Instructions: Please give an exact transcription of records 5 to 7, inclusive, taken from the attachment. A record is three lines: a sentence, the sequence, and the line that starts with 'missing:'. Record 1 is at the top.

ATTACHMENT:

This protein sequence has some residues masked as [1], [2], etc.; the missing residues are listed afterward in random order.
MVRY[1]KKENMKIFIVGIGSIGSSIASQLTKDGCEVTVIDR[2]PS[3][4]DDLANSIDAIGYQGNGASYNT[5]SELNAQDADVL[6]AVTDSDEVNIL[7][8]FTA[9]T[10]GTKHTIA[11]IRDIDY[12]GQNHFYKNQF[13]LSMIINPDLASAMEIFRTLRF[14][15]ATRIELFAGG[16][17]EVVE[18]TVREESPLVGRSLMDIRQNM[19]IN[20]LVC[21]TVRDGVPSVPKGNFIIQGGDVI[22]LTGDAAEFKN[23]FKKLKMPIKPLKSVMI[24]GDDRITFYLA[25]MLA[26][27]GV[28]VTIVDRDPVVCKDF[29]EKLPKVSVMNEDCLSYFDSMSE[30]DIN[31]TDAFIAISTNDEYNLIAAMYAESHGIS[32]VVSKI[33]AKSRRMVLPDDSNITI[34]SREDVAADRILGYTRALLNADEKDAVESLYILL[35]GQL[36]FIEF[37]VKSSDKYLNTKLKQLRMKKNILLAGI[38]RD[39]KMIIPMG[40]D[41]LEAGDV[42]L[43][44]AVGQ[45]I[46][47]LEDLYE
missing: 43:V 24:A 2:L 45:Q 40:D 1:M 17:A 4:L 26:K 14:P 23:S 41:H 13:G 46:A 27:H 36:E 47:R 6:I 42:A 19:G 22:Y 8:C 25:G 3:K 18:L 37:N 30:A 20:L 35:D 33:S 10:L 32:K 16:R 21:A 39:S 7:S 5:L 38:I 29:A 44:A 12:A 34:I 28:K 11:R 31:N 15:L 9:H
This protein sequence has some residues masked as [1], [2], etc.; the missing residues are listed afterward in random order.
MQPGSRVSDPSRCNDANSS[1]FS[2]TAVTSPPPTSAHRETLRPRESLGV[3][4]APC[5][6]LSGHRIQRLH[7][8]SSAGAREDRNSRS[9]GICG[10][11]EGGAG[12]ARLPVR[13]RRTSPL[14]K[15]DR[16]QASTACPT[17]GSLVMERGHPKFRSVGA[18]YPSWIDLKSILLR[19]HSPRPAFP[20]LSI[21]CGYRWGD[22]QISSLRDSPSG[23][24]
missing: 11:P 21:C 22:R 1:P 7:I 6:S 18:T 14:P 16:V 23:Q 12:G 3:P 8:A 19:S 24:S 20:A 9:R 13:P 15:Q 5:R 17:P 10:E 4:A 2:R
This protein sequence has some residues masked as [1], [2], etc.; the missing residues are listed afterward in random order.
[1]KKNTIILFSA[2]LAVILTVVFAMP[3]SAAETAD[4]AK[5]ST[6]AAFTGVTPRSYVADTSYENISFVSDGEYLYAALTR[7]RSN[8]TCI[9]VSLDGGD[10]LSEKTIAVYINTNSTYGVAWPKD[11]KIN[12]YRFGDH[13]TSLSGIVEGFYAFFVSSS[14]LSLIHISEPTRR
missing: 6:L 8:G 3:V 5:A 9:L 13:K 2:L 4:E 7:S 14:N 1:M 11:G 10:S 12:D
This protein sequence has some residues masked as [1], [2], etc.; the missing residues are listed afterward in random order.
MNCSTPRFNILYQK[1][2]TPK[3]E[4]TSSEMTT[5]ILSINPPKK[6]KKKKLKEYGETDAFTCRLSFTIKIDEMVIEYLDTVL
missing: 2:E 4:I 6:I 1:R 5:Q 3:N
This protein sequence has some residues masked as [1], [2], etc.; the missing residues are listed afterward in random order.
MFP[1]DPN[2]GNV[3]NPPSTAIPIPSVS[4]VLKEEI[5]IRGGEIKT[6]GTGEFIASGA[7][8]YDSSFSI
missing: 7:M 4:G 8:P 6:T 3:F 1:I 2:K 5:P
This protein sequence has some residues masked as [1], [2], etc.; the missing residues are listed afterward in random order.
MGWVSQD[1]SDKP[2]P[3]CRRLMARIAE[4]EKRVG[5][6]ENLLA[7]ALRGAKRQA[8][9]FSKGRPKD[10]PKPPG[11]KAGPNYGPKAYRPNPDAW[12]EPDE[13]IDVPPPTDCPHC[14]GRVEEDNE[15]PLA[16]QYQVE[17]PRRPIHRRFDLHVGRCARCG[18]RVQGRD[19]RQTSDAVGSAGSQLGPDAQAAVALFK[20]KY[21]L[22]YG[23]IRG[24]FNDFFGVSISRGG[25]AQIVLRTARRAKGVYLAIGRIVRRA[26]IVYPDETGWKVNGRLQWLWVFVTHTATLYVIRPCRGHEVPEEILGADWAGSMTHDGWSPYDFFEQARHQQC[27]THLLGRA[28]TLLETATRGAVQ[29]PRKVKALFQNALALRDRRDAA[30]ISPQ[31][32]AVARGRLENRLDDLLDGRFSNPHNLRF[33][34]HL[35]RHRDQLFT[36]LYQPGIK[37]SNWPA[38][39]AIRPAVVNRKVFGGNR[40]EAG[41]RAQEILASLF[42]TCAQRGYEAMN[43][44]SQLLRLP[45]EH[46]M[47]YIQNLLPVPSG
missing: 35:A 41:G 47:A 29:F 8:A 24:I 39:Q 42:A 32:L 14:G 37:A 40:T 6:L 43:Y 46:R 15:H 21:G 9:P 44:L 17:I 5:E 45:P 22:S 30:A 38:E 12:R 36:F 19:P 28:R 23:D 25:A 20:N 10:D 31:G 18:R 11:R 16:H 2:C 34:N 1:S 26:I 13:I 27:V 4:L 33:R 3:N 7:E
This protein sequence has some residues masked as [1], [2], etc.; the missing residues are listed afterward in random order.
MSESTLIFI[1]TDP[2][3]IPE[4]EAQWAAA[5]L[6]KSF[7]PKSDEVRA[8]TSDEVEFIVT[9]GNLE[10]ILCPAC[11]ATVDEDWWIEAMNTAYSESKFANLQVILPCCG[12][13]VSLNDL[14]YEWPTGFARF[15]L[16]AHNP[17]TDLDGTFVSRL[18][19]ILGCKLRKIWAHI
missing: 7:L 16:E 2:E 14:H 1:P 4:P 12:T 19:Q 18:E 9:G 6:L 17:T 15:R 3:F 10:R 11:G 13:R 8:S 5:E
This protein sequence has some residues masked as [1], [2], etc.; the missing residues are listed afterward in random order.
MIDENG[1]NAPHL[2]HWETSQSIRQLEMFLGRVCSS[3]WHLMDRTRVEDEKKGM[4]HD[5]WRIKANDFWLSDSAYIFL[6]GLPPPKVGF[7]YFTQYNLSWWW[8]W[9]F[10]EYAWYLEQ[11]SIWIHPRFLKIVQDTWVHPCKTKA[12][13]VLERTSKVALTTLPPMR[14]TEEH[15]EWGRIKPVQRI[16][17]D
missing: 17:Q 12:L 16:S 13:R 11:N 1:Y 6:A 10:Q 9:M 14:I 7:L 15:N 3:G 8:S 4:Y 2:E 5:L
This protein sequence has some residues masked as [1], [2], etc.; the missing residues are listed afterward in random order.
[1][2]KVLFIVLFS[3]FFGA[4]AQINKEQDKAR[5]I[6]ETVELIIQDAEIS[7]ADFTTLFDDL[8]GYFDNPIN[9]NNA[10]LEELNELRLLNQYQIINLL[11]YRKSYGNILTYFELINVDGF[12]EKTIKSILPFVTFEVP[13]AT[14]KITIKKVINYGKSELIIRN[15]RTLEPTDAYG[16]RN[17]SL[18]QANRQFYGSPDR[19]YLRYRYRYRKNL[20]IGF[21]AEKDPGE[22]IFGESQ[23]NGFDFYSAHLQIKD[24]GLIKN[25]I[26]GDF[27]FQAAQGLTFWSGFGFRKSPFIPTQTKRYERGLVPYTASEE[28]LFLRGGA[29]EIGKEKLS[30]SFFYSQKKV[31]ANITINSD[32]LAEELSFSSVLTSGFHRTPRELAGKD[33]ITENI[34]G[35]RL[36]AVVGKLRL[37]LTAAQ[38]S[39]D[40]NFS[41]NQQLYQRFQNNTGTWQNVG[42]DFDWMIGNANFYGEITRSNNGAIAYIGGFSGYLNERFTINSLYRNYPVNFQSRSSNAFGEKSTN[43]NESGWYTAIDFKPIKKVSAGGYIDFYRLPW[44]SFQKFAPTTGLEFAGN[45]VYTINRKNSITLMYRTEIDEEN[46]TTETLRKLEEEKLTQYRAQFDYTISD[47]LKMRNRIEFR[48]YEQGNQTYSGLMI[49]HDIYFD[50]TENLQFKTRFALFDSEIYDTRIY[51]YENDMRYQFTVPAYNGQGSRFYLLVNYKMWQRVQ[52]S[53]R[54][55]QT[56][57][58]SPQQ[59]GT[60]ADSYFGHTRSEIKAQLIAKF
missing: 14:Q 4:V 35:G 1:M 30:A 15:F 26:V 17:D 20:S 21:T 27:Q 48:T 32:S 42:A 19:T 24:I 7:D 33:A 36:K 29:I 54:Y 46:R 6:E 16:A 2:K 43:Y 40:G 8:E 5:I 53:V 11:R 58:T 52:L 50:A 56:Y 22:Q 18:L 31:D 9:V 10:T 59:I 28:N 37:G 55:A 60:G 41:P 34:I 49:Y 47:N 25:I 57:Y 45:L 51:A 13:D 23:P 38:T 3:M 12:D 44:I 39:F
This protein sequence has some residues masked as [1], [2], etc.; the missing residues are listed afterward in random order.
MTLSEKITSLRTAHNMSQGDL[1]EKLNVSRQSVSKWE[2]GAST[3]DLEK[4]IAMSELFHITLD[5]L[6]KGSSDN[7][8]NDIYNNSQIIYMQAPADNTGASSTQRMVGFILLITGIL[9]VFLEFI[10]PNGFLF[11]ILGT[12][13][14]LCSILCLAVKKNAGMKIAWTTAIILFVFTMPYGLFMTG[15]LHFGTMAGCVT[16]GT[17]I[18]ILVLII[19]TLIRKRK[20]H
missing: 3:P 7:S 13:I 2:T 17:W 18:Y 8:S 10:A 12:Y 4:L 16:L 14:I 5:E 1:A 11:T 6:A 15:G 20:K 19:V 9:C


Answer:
This protein sequence has some residues masked as [1], [2], etc.; the missing residues are listed afterward in random order.
MFP[1]DPN[2]GNV[3]NPPSTAIPIPSVS[4]VLKEEI[5]IRGGEIKT[6]GTGEFIASGA[7][8]YDSSFSI
missing: 7:M 4:G 8:P 6:T 3:F 1:I 2:K 5:P
This protein sequence has some residues masked as [1], [2], etc.; the missing residues are listed afterward in random order.
MGWVSQD[1]SDKP[2]P[3]CRRLMARIAE[4]EKRVG[5][6]ENLLA[7]ALRGAKRQA[8][9]FSKGRPKD[10]PKPPG[11]KAGPNYGPKAYRPNPDAW[12]EPDE[13]IDVPPPTDCPHC[14]GRVEEDNE[15]PLA[16]QYQVE[17]PRRPIHRRFDLHVGRCARCG[18]RVQGRD[19]RQTSDAVGSAGSQLGPDAQAAVALFK[20]KY[21]L[22]YG[23]IRG[24]FNDFFGVSISRGG[25]AQIVLRTARRAKGVYLAIGRIVRRA[26]IVYPDETGWKVNGRLQWLWVFVTHTATLYVIRPCRGHEVPEEILGADWAGSMTHDGWSPYDFFEQARHQQC[27]THLLGRA[28]TLLETATRGAVQ[29]PRKVKALFQNALALRDRRDAA[30]ISPQ[31][32]AVARGRLENRLDDLLDGRFSNPHNLRF[33][34]HL[35]RHRDQLFT[36]LYQPGIK[37]SNWPA[38][39]AIRPAVVNRKVFGGNR[40]EAG[41]RAQEILASLF[42]TCAQRGYEAMN[43][44]SQLLRLP[45]EH[46]M[47]YIQNLLPVPSG
missing: 35:A 41:G 47:A 29:F 8:A 24:I 39:Q 42:A 32:L 14:G 37:A 40:T 6:L 43:Y 46:R 15:H 21:G 9:P 44:L 17:I 5:E 45:P 22:S 30:A 38:E 12:R 36:F 19:P 28:R 23:D 25:A 20:N 10:D 31:G 18:R 11:R 16:H 2:C 34:N 1:S 26:I 13:I 27:V 4:L 33:R 3:N 7:E
This protein sequence has some residues masked as [1], [2], etc.; the missing residues are listed afterward in random order.
MSESTLIFI[1]TDP[2][3]IPE[4]EAQWAAA[5]L[6]KSF[7]PKSDEVRA[8]TSDEVEFIVT[9]GNLE[10]ILCPAC[11]ATVDEDWWIEAMNTAYSESKFANLQVILPCCG[12][13]VSLNDL[14]YEWPTGFARF[15]L[16]AHNP[17]TDLDGTFVSRL[18][19]ILGCKLRKIWAHI
missing: 7:L 16:E 2:E 14:H 1:P 4:P 12:T 19:Q 18:E 9:G 6:L 17:T 15:R 3:F 10:R 11:G 13:R 8:S 5:E